The pdf files should be opened using a recent version of the Adobe reader. If you do not have this on your computer, it can be freely downloaded from:
Each file is for one individual and contains two stereomicroscope photographs of the tooth, followed by a three-dimensional surface model which can be rotated on the screen. In order to rotate it, click on the surface model and wait a few seconds for the three-dimensional facility in Adobe to activate. Then left click your mouse with the cursor on the model and move the mouse to rotate it.
CT scan slices
These files can be read using the SkyScan software reader available at:
(Dataviewer in the 'Measurements and Visualization’ section)
Each tooth has a folder of 'slice' files. In order to open them as a group, click on 'Actions' on the top menu, then 'Open'. Then browse to the appropriate folder for the tooth you're interested in using the 'Look in' facility at the top of the 'Load image/dataset' window. Then click on one file from the folder, which will appear in the 'Open' facility, change 'Open as' to '3D view' and click on 'Open'. This will give you three sections, with a slider tool to the left of the screen which you can use to manually move through scan slices of the tooth. Alternatively, if the 'Open as' is left as '2D view', then an automatic moving view through one axis of the tooth will be displayed.
Some basic and early conclusions from the project suggest that people at this time were probably generally quite mobile regionally and locally, with limited numbers perhaps moving during their lifetimes across quite large distances. Their diets were quite similar for groups right across Britain, with quite high quantities of animal protein being consumed, but without significant levels of marine fish being eaten, even where sites are close to the coast. When the project is complete, details for individuals will be available, alongside the overall conclusions for Britain as a whole and for the Bateman collection specifically. This is expected to be by the end of 2010.
The Beaker People Project is a multi-disciplinary and multi-institutional undertaking, with too many people involved to list in detail. Core team members are Mike Parker Pearson, Mike Richards, Mandy Jay, Andrew Chamberlain, Janet Montgomery, Jane Evans, Olaf Nehlich, Alison Sheridan, Stuart Needham, Maura Pellegrini and Patrick Mahoney. Core institutions are University of Sheffield, Durham University, Max Planck Institute for Evolutionary Anthropology (Leipzig), University of Bradford and NERC Isotope Geosciences Laboratory (NIGL, Nottingham). The scanning and tooth modelling presented here was undertaken at the Max Planck Institute in Leipzig, with particular thanks going to Matt Skinner, Robin Feeney, Tanya Smith, Heiko Temming, Kornelius Kupczik and Adeline Le Cabec. Many museums and their staff, alongside academics not listed here, have contributed material, expertise, enthusiasm and advice.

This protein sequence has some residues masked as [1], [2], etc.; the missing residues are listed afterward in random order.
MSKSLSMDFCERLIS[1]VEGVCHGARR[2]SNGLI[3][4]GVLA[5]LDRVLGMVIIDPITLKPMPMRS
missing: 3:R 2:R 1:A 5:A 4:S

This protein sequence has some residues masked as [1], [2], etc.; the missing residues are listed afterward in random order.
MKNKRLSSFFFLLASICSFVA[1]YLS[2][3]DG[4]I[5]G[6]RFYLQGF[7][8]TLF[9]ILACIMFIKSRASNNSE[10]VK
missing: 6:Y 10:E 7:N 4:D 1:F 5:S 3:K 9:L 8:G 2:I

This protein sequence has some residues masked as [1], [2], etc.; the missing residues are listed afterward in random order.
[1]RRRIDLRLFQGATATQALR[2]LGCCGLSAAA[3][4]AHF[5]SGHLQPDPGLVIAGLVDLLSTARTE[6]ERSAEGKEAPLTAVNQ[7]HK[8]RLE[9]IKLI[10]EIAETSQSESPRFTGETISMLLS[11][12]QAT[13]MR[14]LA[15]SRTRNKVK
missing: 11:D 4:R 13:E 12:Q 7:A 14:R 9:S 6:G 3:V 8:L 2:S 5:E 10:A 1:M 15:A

Fitzpatrick, A. P. 2003. The Amesbury Archer. Current Archaeology, 16 (184): 146-152.
Jay, M., Parker Pearson, M., RIchards, M. P., Nehlich, O., Montgomery, J., Chamberlain, A. & Sheridan, A. In press. The Beaker People Project: an interim report on the progress of the isotopic analysis of the organic skeletal material. In M. J. Allen, A. Sheridan & D. McOmish (Eds.), The British Chalcolithic: People, place and polity in the later 3rd millennium, Prehistoric Society Research Paper No. 4. Oxford, The Prehistoric Society and Oxbow Books.
Jay, M. & Richards, M. P. 2007. The Beaker People Project: progress and prospects for the carbon, nitrogen and sulphur isotopic analysis of collagen. In M. Larsson & M. Parker Pearson (Eds.), From Stonehenge to the Baltic: Living with cultural diversity in the third millennium BC. Oxford, BAR International 1692. Pp: 77-82.
Lee-Thorp, J. A. 2008. On isotopes and old bones. Archaeometry, 50 (6): 925-950.
Thurnam, J. 1865. On the Two Principal Forms of Ancient British and Gaulish Skulls. London, Printed by T. Richards, from the Memoirs of the Anthropological Society of London, vol. 1.
Vander Linden, M. 2007. What linked the Bell Beakers in third millennium BC Europe? Antiquity, 81: 343-352.